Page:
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How to find which SQL is holding a lock when its not v$session.sql_id or v$session.prev_sql_id

Nels QuinnOct 21 2015 — edited Oct 22 2015

Hi all,

Looking for a nudge in the right direction on a puzzling problem with blocking locks in our EBS database...

We occasionally will experience blocking locks in our EBS 12.1.3 database ( RAC on OEL5).   I can easily determine the INST_ID and SID holding the lock with this:

     select final_blocking_instance, final_blocking_session from gv$session where lockwait is not null;

and can use these results to find the specific object being blocked by querying gv$locked_object where session_id = xxx and inst_id = xxx.   These blocker sessions are typically inactive with an event of "SQL*Net message from client" - so they seem to be users connected to the database who simply need to commit or rollback their transactions.   Usually when I see this type of behavior, the specific query involved in the unresolved transaction is easily found by taking the SQL_ID (or sometimes the PREV_SQL_ID) value from gv$session and querying gv$sql.  I can then use this info to better understand what the users are trying to accomplish and help them understand what they need to change to avoid the blocking problem.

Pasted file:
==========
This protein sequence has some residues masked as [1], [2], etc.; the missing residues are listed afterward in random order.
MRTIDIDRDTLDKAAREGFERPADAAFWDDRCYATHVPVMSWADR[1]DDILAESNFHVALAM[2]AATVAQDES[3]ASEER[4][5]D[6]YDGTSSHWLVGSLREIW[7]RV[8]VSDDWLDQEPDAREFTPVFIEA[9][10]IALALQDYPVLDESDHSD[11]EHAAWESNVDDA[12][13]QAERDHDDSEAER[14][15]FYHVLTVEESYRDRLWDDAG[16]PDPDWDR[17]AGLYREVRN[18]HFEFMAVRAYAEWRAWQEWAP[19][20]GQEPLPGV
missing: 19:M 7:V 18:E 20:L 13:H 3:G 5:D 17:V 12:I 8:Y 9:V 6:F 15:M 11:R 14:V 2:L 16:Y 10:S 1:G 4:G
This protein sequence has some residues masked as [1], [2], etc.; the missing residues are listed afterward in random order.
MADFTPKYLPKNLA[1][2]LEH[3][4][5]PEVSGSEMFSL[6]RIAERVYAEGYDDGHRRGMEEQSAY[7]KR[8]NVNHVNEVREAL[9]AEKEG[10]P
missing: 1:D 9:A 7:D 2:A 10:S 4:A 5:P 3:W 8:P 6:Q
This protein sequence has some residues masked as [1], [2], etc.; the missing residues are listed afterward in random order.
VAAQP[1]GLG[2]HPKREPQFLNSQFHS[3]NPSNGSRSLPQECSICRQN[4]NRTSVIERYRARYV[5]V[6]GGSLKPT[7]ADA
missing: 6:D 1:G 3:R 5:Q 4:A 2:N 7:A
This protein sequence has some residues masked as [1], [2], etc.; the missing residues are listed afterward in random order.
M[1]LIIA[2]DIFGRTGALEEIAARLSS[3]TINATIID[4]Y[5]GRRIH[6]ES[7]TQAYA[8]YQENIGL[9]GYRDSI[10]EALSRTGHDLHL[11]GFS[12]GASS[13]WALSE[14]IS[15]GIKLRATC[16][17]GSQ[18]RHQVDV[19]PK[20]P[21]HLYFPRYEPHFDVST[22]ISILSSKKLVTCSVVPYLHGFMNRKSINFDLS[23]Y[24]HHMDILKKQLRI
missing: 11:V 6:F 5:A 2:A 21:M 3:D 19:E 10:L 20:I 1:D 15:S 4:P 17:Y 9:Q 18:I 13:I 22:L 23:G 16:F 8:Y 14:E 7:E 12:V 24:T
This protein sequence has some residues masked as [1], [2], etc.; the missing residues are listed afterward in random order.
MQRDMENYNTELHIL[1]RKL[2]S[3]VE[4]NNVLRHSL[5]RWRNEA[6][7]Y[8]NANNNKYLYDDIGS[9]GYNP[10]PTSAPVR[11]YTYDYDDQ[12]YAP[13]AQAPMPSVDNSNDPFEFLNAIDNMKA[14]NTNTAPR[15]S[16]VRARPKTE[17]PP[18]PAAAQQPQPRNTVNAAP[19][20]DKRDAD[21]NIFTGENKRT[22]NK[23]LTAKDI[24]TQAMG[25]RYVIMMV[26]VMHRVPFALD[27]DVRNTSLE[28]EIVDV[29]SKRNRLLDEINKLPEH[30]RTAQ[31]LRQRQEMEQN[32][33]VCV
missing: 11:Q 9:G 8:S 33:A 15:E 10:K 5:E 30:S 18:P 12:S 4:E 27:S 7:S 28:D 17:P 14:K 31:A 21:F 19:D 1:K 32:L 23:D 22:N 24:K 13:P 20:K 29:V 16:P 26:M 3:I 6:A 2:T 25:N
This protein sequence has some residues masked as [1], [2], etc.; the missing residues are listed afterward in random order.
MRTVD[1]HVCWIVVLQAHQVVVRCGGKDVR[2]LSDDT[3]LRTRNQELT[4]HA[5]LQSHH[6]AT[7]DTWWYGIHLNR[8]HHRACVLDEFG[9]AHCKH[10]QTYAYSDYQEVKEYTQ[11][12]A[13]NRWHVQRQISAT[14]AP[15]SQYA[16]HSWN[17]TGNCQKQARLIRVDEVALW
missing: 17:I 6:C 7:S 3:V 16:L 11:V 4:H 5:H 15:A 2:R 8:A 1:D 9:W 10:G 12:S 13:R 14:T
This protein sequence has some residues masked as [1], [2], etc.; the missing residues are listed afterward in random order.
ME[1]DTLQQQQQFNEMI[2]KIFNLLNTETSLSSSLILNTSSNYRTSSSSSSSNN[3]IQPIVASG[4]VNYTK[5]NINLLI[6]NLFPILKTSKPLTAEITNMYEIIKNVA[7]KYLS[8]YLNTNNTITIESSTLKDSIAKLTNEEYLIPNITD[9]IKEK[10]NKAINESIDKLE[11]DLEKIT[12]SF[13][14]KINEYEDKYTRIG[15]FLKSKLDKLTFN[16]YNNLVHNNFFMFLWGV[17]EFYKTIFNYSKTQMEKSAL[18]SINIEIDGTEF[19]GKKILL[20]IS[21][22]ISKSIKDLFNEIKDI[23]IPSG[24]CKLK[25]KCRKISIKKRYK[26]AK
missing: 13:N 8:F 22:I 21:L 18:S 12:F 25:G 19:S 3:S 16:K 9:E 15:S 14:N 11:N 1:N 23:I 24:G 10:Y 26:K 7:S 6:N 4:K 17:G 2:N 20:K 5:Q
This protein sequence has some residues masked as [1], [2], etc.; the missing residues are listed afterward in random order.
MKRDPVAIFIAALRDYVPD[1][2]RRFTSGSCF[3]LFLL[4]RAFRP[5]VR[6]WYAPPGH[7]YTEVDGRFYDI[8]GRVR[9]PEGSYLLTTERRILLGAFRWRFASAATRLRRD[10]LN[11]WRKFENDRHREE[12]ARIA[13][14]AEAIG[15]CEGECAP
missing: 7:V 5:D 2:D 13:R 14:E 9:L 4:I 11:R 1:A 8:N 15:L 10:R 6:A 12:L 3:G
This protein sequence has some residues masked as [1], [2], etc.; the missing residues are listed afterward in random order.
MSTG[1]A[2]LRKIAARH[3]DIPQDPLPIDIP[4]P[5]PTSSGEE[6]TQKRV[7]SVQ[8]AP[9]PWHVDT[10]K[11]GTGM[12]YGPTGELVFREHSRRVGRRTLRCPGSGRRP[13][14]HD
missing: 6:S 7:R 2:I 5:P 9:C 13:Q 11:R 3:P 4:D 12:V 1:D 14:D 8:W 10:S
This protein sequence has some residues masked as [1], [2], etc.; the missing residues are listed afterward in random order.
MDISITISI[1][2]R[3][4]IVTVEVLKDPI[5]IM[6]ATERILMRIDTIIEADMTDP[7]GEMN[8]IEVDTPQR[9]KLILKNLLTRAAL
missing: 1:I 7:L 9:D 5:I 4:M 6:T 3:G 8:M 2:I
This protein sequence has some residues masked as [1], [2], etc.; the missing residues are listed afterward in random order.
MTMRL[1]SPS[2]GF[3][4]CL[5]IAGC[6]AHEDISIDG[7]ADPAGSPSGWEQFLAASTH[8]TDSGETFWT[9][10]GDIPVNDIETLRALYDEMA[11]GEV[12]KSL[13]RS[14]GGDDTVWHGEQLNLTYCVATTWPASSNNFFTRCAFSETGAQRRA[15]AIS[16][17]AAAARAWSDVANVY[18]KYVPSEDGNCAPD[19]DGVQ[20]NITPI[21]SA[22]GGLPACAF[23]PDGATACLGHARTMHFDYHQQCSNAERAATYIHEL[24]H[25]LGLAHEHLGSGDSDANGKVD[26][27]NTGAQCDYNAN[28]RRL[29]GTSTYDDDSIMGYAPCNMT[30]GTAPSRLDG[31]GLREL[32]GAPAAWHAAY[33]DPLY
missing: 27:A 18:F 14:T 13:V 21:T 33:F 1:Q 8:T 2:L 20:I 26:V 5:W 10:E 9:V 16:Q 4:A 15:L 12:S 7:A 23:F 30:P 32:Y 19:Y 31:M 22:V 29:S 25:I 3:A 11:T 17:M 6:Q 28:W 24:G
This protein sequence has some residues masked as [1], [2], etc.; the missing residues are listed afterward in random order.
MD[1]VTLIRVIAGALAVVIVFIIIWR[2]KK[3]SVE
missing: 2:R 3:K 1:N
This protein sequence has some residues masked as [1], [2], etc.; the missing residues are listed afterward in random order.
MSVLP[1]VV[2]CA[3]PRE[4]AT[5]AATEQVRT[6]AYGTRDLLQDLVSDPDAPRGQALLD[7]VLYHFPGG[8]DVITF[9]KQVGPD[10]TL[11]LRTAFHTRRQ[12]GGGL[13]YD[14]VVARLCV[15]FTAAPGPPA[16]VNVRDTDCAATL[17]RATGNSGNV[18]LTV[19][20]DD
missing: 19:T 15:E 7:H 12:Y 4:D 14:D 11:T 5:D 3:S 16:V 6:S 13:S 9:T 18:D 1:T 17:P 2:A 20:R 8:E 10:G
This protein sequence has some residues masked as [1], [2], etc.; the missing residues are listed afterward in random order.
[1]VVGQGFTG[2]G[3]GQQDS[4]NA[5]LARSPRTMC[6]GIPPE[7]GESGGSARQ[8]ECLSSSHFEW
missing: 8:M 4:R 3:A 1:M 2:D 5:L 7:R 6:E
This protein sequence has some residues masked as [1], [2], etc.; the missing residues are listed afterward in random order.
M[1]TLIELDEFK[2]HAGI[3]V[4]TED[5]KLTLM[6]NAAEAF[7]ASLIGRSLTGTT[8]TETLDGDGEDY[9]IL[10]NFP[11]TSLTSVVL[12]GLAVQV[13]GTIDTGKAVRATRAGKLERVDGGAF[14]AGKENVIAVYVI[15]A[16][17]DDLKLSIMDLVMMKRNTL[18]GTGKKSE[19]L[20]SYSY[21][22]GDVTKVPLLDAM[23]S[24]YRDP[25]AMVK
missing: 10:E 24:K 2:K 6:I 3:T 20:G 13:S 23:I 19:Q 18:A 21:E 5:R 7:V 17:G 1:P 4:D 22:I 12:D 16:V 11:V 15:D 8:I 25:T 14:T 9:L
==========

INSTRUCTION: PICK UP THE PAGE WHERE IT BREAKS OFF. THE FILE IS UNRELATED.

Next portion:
But recently we have integrated the Oracle Content Management add-on and it appears to have added (I suspect indirectly) triggers to many of the EBS forms our users work in.  Now we are experiencing these "idle form blocking locks" - and the value of SQL_ID is null and PREV_SQL_ID's related sql_text is


though I can see from both gv$locked_object and the text of the SQL being executed by the blocked sessions that the actual lock being held by the blocker session is on an object (RA_CUSTOMER_TRX_ALL for example) that doesn't appear to be at all related to AXF_COMMANDS_SYN.   The AXF schema was added as part of the content management deployment.

So my thought is that another (previous) open cursor held by the session is the actual unresolved SQL that is holding the lock.  Is there a way to determine the SQL_ID of this query "indirectly" from gv$locked_object / gv$transaction, gv$open_cursor, etc?  I can determine which session is the problem and which user we need to talk to - but I would really like to find the exact SQL that's involved.   I'm also concerned with determining whether the new behavior is somehow contributing to the blocking lock problems or just "a red herring" - and I believe finding out which SQL statement is holding the lock will help me move forward with that investigation.  I'm pretty sure I could find this info by tracing the blocking session - but the problem happens infrequently and I'm not able to determine which session to trace until its too late... :-)

Any recommendations would be appreciated and apologies for the long post...

This post has been answered by Hemant K Chitale on Oct 21 2015
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